char** labels;
    float* scores;
  } Result;
  mModel NewModel(char *modelFile);
  Result *GetResult(mModel model, float *inputData, int *channels, int *width, int *height);
  void DeleteModel(mModel model);
#ifdef __cplusplus
#endif  // __cplusplus
#endif  // __GOLIBTORCH_H__

You can find the C++ implementation of the Header file here.

In your Golang code, you can include the following comments for CGO:

// #cgo LDFLAGS: -lstdc++ -L/usr/lib/libtorch/lib -ltorch_cpu -lc10
// #cgo CXXFLAGS: -std=c++17 -I${SRCDIR} -g -O3
// #include <stdio.h>
// #include <stdlib.h>
// #include "golibtorch.h"
import "C"

Commented lines 1 to 3 are for the C++ compiler to know where to find LibTorch and which C++ version to use for compiling.
Commented lines 4 to 6 includes the necessary headers for your C wrapper.
You can find the Go implementation here.

In your Golang code, you can access the C wrapper variables and functions using

type Model struct {
  model C.mModel

func NewModel(modelFile string) (*Model, error) {
  return &Model{
    model: C.NewModel(
  }, nil

Performing Inference

Preparing Input

In Python, it is very easy to use TorchVision to preprocess the images. In Golang, the image read from the disk needs to be converted into bytes so that it can be converted to float array Tensor. You can refer to the preProcess function in golibtorch.go which converts the image to a float32 array and returns the size of the image. It is a good opportunity to explore the scriptable transforms as well as create a TorchVision Golang wrapper.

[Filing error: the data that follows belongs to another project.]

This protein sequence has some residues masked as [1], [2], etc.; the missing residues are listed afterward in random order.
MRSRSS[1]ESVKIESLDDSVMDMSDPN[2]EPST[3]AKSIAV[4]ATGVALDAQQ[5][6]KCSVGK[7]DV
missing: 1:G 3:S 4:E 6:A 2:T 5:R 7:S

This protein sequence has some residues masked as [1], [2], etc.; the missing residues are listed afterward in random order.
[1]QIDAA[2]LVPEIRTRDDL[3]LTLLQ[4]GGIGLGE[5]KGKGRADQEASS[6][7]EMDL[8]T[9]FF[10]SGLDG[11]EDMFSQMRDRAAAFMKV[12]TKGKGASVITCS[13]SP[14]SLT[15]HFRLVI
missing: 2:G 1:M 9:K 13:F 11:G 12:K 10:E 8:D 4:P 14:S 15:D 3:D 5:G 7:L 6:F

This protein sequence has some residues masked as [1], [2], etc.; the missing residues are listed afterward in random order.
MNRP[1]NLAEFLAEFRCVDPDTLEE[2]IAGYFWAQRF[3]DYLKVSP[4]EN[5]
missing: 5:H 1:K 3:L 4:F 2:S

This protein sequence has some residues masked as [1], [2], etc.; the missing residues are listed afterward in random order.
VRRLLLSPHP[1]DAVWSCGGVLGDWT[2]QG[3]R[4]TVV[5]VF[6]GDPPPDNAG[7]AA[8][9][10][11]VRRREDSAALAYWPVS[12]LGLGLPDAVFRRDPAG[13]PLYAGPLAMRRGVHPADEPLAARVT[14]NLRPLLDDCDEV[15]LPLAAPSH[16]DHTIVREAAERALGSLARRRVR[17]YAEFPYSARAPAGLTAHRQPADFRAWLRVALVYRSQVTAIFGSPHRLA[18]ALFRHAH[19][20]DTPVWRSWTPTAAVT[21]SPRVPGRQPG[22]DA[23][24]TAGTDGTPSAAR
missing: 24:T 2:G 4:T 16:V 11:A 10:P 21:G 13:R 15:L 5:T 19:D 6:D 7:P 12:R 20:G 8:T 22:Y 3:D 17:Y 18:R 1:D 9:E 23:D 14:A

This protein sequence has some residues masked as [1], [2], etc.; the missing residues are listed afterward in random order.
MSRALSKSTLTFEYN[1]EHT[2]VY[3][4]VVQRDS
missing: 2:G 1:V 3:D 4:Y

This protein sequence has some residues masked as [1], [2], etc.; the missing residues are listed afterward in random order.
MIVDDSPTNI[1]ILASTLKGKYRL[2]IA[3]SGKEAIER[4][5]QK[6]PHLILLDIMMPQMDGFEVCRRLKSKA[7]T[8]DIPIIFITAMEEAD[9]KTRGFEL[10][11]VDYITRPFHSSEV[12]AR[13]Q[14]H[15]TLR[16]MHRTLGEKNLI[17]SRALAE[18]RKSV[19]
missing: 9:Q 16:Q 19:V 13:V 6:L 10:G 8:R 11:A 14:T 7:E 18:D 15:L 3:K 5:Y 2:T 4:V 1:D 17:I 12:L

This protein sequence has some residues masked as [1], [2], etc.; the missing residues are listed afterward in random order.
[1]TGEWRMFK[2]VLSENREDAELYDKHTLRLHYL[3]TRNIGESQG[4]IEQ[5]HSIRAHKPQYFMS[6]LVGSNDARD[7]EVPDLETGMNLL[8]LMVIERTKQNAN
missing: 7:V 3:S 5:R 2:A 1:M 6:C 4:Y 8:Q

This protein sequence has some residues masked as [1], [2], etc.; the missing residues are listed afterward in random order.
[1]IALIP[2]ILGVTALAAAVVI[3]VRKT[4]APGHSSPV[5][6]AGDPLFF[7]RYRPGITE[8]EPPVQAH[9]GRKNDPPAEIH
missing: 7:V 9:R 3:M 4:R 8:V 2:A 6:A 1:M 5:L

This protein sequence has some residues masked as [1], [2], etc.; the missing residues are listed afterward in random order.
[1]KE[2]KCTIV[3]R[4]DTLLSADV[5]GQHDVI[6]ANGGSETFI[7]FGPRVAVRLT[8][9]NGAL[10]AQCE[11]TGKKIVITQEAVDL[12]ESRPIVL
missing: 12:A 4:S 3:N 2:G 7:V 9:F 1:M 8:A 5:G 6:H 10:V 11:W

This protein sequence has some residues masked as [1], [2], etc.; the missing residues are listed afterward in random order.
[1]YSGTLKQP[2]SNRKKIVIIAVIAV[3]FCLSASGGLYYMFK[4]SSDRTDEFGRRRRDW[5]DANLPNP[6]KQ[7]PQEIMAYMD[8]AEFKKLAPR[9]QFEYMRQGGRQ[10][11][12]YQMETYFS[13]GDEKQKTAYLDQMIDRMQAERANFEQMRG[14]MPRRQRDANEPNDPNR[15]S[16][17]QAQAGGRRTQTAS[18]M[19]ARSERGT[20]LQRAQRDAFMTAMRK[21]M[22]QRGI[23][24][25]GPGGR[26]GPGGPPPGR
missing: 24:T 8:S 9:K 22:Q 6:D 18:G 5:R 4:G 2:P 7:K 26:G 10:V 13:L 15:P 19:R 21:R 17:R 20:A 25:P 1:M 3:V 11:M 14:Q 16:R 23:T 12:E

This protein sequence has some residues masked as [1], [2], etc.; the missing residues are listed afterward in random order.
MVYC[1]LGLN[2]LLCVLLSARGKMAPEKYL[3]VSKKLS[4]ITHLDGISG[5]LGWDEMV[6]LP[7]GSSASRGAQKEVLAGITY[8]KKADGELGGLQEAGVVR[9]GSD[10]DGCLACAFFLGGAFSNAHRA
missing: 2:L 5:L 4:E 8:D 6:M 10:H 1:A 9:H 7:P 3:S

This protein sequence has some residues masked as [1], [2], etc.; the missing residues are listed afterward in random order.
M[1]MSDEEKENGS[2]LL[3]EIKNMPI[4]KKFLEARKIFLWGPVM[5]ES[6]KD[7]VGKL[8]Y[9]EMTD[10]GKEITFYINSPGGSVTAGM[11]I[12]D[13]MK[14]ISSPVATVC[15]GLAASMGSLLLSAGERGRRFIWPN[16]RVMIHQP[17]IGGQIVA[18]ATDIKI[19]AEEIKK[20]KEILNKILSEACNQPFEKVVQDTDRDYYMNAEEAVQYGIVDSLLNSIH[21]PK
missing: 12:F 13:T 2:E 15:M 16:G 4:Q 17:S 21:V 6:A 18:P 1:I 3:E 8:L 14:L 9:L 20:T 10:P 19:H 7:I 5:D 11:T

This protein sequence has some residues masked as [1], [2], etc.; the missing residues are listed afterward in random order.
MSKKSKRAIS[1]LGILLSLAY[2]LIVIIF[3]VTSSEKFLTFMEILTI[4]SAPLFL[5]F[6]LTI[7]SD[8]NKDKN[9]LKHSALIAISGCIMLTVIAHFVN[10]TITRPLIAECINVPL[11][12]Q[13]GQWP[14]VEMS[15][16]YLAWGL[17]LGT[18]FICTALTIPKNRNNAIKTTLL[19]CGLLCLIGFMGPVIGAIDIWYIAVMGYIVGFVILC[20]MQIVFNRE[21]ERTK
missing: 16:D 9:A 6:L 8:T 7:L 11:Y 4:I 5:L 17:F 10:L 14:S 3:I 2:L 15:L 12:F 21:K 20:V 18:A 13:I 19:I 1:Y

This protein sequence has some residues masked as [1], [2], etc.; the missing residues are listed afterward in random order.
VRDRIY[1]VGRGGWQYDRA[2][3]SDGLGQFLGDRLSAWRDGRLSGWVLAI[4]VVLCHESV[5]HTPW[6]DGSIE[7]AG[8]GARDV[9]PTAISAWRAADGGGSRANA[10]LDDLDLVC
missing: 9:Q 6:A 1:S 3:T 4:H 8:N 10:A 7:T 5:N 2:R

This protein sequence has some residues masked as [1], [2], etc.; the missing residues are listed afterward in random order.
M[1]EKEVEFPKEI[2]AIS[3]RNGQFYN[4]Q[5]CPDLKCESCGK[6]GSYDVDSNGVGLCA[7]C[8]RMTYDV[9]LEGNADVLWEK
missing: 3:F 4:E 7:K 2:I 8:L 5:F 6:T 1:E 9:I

Running Forward Pass

In CGO, data exchange between C and Golang occurs through pointers. Pointers allow both languages to access and manipulate the same block of memory. When calling a C function from Golang, the function parameters are passed by value, but pointers can be used to pass a memory address instead. Similarly, when returning data from C to Golang, the C function can write the result to a memory location pointed to by a Golang pointer. This leaves room for some memory management.

You can prepare the inputs which can be passed to the CGO functions:

inputPtr := (*C.float)(unsafe.Pointer(&data[0]))
channelPtr := (*[0]))
widthPtr := (*[1]))
heightPtr := (*[2]))

Here, we are converting the float32 slice in C++ to C float array pointer, num of channels and size of the image in C int pointers.

Now, we can run the forward pass by passing the required input pointers like:

cResult := C.GetResult(m.model, inputPtr, channelPtr, widthPtr, heightPtr)
if cResult == nil {
    return nil, errors.New("error in getting result")

Note, its recommended to always use to free the memory taken by the result pointers.

Similarly, now you can use the result pointer to parse the output in Go specific format:

// length of slice for labels and scores
const TopK = 5
// create go specific slice of strings for labels and slice of floats for scores
labels := make([]string, TopK)
scores := make([]float32, TopK)
// convert C pointer to slice of floats
scoresHeader := (*[1 << 30]float32)(unsafe.Pointer(cResult.scores))[:TopK:TopK]
copy(scores, scoresHeader)
// convert C pointer to slice of strings
ptr := uintptr(unsafe.Pointer(cResult.labels))
for i := 0; i < TopK; i++ {
    labelPtr := (**C.char)(unsafe.Pointer(ptr))
    labels[i] = C.GoString(*labelPtr)
    ptr += unsafe.Sizeof(uintptr(0))

This blog post has explained how to call a LibTorch C++ model from Golang using CGO. By following the steps outlined in this post, developers can create fast and efficient inference pipelines using Golang and LibTorch C++.

If you liked this experiment, go check it out on GitHub. If you have an idea or a suggestion for improvement, feel free to contribute via Issues/Pull Requests!